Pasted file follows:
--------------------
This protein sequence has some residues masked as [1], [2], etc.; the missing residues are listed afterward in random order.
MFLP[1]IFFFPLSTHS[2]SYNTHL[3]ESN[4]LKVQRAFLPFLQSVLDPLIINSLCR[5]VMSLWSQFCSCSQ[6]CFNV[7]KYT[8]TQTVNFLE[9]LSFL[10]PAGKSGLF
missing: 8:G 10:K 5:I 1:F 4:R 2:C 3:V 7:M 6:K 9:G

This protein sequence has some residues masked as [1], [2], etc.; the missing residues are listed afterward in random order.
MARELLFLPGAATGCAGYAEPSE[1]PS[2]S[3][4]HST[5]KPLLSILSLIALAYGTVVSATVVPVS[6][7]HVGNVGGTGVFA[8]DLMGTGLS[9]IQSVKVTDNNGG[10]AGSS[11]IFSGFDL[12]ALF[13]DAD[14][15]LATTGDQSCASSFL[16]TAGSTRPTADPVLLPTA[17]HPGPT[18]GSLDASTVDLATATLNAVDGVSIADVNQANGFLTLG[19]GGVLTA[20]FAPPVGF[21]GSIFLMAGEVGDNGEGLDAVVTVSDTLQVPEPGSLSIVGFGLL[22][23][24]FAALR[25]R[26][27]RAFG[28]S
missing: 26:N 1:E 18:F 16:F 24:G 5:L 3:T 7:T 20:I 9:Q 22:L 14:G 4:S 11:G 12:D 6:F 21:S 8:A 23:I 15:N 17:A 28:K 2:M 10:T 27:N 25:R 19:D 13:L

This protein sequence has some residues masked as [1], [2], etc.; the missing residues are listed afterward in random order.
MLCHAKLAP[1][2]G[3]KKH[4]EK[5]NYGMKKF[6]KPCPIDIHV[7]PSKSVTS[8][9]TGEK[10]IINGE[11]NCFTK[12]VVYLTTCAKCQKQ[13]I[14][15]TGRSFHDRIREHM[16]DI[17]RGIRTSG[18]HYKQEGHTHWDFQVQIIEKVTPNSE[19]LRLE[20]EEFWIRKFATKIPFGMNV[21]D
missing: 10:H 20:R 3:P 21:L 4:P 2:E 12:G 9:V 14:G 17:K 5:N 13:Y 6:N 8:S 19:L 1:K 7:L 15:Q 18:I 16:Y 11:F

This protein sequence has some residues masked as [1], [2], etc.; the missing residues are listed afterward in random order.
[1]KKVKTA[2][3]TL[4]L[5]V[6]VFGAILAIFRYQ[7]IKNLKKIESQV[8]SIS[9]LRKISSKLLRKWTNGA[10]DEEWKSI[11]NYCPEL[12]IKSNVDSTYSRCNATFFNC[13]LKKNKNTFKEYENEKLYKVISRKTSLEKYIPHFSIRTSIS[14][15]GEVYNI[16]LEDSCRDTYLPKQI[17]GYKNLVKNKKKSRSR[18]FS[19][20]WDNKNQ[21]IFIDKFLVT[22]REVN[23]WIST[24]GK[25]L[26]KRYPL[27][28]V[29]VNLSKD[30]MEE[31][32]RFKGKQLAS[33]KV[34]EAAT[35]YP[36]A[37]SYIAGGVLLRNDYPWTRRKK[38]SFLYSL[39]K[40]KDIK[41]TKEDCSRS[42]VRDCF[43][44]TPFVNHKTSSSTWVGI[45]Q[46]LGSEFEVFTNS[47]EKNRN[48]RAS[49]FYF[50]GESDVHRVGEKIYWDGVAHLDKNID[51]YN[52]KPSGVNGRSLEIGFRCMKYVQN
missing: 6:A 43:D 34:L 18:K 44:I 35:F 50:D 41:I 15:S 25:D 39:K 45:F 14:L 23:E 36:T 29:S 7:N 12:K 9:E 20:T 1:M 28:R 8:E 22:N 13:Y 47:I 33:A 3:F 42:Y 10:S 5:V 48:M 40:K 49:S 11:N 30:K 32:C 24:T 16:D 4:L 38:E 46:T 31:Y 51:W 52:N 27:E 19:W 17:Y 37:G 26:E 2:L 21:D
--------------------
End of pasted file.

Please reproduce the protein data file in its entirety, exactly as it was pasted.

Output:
This protein sequence has some residues masked as [1], [2], etc.; the missing residues are listed afterward in random order.
MFLP[1]IFFFPLSTHS[2]SYNTHL[3]ESN[4]LKVQRAFLPFLQSVLDPLIINSLCR[5]VMSLWSQFCSCSQ[6]CFNV[7]KYT[8]TQTVNFLE[9]LSFL[10]PAGKSGLF
missing: 8:G 10:K 5:I 1:F 4:R 2:C 3:V 7:M 6:K 9:G

This protein sequence has some residues masked as [1], [2], etc.; the missing residues are listed afterward in random order.
MARELLFLPGAATGCAGYAEPSE[1]PS[2]S[3][4]HST[5]KPLLSILSLIALAYGTVVSATVVPVS[6][7]HVGNVGGTGVFA[8]DLMGTGLS[9]IQSVKVTDNNGG[10]AGSS[11]IFSGFDL[12]ALF[13]DAD[14][15]LATTGDQSCASSFL[16]TAGSTRPTADPVLLPTA[17]HPGPT[18]GSLDASTVDLATATLNAVDGVSIADVNQANGFLTLG[19]GGVLTA[20]FAPPVGF[21]GSIFLMAGEVGDNGEGLDAVVTVSDTLQVPEPGSLSIVGFGLL[22][23][24]FAALR[25]R[26][27]RAFG[28]S
missing: 26:N 1:E 18:F 16:F 24:G 5:L 3:T 7:T 20:I 9:Q 22:L 14:G 4:S 11:G 12:D 6:F 21:S 8:A 23:I 15:N 17:A 28:K 2:M 10:T 27:N 25:R 19:D 13:L

This protein sequence has some residues masked as [1], [2], etc.; the missing residues are listed afterward in random order.
MLCHAKLAP[1][2]G[3]KKH[4]EK[5]NYGMKKF[6]KPCPIDIHV[7]PSKSVTS[8][9]TGEK[10]IINGE[11]NCFTK[12]VVYLTTCAKCQKQ[13]I[14][15]TGRSFHDRIREHM[16]DI[17]RGIRTSG[18]HYKQEGHTHWDFQVQIIEKVTPNSE[19]LRLE[20]EEFWIRKFATKIPFGMNV[21]D
missing: 10:H 20:R 3:P 21:L 4:P 2:E 12:G 9:V 14:G 17:K 5:N 13:Y 6:N 8:S 19:L 1:K 7:L 15:Q 18:I 16:Y 11:F

This protein sequence has some residues masked as [1], [2], etc.; the missing residues are listed afterward in random order.
[1]KKVKTA[2][3]TL[4]L[5]V[6]VFGAILAIFRYQ[7]IKNLKKIESQV[8]SIS[9]LRKISSKLLRKWTNGA[10]DEEWKSI[11]NYCPEL[12]IKSNVDSTYSRCNATFFNC[13]LKKNKNTFKEYENEKLYKVISRKTSLEKYIPHFSIRTSIS[14][15]GEVYNI[16]LEDSCRDTYLPKQI[17]GYKNLVKNKKKSRSR[18]FS[19][20]WDNKNQ[21]IFIDKFLVT[22]REVN[23]WIST[24]GK[25]L[26]KRYPL[27][28]V[29]VNLSKD[30]MEE[31][32]RFKGKQLAS[33]KV[34]EAAT[35]YP[36]A[37]SYIAGGVLLRNDYPWTRRKK[38]SFLYSL[39]K[40]KDIK[41]TKEDCSRS[42]VRDCF[43][44]TPFVNHKTSSSTWVGI[45]Q[46]LGSEFEVFTNS[47]EKNRN[48]RAS[49]FYF[50]GESDVHRVGEKIYWDGVAHLDKNID[51]YN[52]KPSGVNGRSLEIGFRCMKYVQN
missing: 6:A 43:D 34:L 18:K 44:I 35:F 50:D 41:I 15:S 25:D 39:K 45:F 14:L 23:E 36:T 29:S 7:N 12:K 9:E 20:T 1:M 28:R 8:E 22:N 13:Y 47:I 33:A 3:F 42:Y 10:S 5:V 48:M 40:K 49:S 11:N 30:K 32:C 24:T 16:D 4:L 38:E 46:T 31:Y 51:W 52:N 27:E 19:W 17:Y 37:G 26:E 2:L 21:D